In the Shadow of the Moon (Netflix) – I loaded up Netflix determined to not waste all my evening trying to decide what to watch, so as so I just picked the first thing that appeared in the featured window. It’s got an incredibly overblown name, but the idea of a female serial killer was interesting and the suggestion of a sci-fi/time travel/weirdness element was slightly intriguing. It had all the ingredients of an interesting little genre film but it didn’t quite elevate itself beyond mediocrity. The plot barely held together, it was clearly made on a very limited budget, and none of the characters really felt like they had much depth to them, everyone just had 1 or 2 key characteristics and they never really evolved beyond that even when shown over multiple years. It was ok enough, but unremarkable and disposable.
OLDER FILMS (roughly best to worst)
Tully – This is a beautiful film, stunningly well observed and delicately written and directed to present the quiet, everyday struggle of being a mother. Charlize Theron is amazing. When I think of her I automatically think of her in films like Mad Max and Atomic Blonde where she’s playing incredibly powerful women. But in Tully she’s playing a woman no less powerful, but pushed to her limits. I was absolutely blown away by this film, even if the ending was a bit movie magic and I saw it coming a bit, it’s still beautifully crafted to reflect the kind of everyday experiences of millions of people that never really makes it to the big screen.
Coraline – I’ve not read the book, and I’m clearly a long way from a the target age of the audience, but I thought this was a really wonderful children’s film, on that should probably go down as a great classic of our time. It’s really beautiful – the story, the design, the structure, the music – everything about it was utterly lovely. The depth and style in the stop motion animation kept me absolutely riveted to the screen, it’s the first film by Laika studios (Kubo and the Two Strings, Boxtrolls) and it’s clear even in their first work they’re going to be an impressive. Coraline is weird and wonderful, funny and frightening and all the things a great children’s film should be.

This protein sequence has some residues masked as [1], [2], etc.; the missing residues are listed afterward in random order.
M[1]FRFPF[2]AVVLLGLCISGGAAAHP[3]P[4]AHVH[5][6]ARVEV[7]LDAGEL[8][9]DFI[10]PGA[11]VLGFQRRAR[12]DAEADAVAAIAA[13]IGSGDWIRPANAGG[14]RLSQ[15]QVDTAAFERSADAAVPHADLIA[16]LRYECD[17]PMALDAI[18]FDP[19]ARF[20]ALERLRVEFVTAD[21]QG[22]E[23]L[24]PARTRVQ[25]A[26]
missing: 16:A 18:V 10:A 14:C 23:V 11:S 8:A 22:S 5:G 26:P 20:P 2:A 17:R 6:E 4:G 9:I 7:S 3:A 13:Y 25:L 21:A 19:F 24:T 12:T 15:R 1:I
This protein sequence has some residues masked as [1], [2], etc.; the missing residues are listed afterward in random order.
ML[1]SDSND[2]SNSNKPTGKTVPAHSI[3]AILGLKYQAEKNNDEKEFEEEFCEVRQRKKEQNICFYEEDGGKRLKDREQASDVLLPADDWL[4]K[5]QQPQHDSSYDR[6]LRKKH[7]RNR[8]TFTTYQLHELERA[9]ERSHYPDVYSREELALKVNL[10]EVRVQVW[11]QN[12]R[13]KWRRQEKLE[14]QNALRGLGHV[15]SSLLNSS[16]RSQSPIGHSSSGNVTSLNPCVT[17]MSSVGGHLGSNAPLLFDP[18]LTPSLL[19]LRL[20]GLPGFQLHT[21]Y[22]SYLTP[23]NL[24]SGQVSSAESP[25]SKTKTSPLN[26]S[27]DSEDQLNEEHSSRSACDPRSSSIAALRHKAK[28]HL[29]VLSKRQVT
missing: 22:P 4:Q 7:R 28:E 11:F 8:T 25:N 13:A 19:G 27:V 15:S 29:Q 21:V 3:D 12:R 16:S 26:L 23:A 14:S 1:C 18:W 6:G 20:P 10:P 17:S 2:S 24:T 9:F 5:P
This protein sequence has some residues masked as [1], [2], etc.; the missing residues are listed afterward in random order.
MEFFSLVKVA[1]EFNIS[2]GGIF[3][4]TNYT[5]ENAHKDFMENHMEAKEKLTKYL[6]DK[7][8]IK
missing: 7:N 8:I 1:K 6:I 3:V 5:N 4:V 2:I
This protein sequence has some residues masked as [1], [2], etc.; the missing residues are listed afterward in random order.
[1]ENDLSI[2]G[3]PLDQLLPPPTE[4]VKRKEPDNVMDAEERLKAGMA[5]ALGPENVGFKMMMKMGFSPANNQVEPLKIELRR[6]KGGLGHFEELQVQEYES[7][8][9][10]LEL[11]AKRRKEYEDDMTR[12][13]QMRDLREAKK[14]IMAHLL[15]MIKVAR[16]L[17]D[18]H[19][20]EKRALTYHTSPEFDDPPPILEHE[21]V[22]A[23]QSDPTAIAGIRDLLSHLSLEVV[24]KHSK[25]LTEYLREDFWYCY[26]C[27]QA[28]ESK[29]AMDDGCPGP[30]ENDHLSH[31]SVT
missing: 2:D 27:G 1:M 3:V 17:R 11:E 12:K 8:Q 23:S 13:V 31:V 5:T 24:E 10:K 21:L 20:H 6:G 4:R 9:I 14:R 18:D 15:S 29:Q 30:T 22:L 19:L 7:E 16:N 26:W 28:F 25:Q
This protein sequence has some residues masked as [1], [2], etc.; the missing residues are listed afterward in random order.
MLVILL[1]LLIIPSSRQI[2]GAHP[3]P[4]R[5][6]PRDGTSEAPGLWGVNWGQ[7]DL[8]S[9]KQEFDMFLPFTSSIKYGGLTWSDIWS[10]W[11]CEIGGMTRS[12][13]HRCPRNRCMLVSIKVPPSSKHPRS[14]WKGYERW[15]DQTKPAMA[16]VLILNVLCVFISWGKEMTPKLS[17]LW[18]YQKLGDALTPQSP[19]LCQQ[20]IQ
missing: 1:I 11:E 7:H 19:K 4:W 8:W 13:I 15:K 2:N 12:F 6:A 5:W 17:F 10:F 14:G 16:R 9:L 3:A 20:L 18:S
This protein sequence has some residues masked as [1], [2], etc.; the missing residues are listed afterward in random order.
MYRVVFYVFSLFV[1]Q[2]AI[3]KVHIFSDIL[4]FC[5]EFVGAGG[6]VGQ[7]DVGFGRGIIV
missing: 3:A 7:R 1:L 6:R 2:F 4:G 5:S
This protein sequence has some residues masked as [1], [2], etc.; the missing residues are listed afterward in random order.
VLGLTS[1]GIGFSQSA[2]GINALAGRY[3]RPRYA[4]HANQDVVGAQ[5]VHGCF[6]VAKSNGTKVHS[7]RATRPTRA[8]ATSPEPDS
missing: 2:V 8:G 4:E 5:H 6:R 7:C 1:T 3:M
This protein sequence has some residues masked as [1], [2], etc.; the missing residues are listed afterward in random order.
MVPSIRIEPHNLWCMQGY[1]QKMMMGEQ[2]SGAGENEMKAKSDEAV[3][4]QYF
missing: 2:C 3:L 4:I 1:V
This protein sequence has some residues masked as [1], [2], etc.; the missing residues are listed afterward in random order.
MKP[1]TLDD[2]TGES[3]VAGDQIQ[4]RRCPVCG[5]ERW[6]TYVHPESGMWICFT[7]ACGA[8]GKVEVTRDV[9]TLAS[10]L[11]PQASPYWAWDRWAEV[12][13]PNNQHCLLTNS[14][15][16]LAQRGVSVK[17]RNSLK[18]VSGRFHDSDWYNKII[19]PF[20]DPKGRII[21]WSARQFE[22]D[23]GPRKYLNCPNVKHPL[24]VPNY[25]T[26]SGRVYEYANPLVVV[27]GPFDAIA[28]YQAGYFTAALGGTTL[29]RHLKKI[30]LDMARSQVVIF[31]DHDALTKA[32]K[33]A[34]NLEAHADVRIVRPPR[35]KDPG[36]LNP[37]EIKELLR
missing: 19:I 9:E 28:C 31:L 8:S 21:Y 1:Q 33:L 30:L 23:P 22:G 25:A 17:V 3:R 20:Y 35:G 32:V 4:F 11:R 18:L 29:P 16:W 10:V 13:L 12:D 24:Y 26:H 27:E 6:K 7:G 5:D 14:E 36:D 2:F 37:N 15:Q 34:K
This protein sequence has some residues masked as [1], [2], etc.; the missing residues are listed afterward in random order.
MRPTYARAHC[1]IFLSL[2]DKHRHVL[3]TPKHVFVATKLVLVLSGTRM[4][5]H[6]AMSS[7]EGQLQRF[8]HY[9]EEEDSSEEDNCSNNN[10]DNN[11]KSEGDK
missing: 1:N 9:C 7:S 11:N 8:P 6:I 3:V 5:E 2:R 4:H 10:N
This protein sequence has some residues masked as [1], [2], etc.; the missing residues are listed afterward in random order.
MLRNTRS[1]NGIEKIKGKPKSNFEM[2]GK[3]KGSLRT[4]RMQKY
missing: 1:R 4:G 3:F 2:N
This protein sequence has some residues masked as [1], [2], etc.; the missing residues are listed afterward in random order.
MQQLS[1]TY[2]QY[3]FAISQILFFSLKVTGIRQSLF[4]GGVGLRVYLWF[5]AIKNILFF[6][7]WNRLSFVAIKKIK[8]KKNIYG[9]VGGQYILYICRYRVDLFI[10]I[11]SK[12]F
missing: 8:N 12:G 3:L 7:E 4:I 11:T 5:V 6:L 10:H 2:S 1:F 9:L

Frozen – Another beautiful Disney film, that never fails to make we laugh, sing along, smile, tear up a little and cheer. Just like Tangled this is a great blend of humour, character, sappiness, spark and action. The relationships, particularly between the two sisters, are really wonderful and while the overall direction of the story was predictable, the detail of the twists and turns felt original and inventive. The visual style is absolutely stunning and actually made me slightly regret not seeing it in 3D. I could have done with a little more humour (maybe more use of Olaf and Sven – although it’s possible that would have been overuse) and maybe a couple less songs, but overall a wonderful addition to the Disney catalog.
This is Where I Leave You – This is one of my favourite genres, watching a group of relatively normal adults turn into moderate messes when back in the family home with their siblings and parents. There’s so much opportunity for humour, angst and love, and with a talented group of actors you can often have all three at exactly the same time. This is Where I Leave you puts all the right ingredients together and makes something hilarious, moving and really lovely. The combination of wonderful actors and careful script bring complicated networks of relationships and histories to life with elegant simplicity. My only regret was that it was over too soon.
50 First Dates– A very sweet romantic comedy. It gets a bit silly in places, but the core story line is really well played out with a fundamentally believable and reasonable journey through a complicated relationship. It managed to avoid being creepy (compared with something like Groundhog Day) and also not get repetitive. Sandler and Barrymore have wonderful chemistry together and the supporting cast are also really charming. I can’t believe I’ve missed out on this film for so long.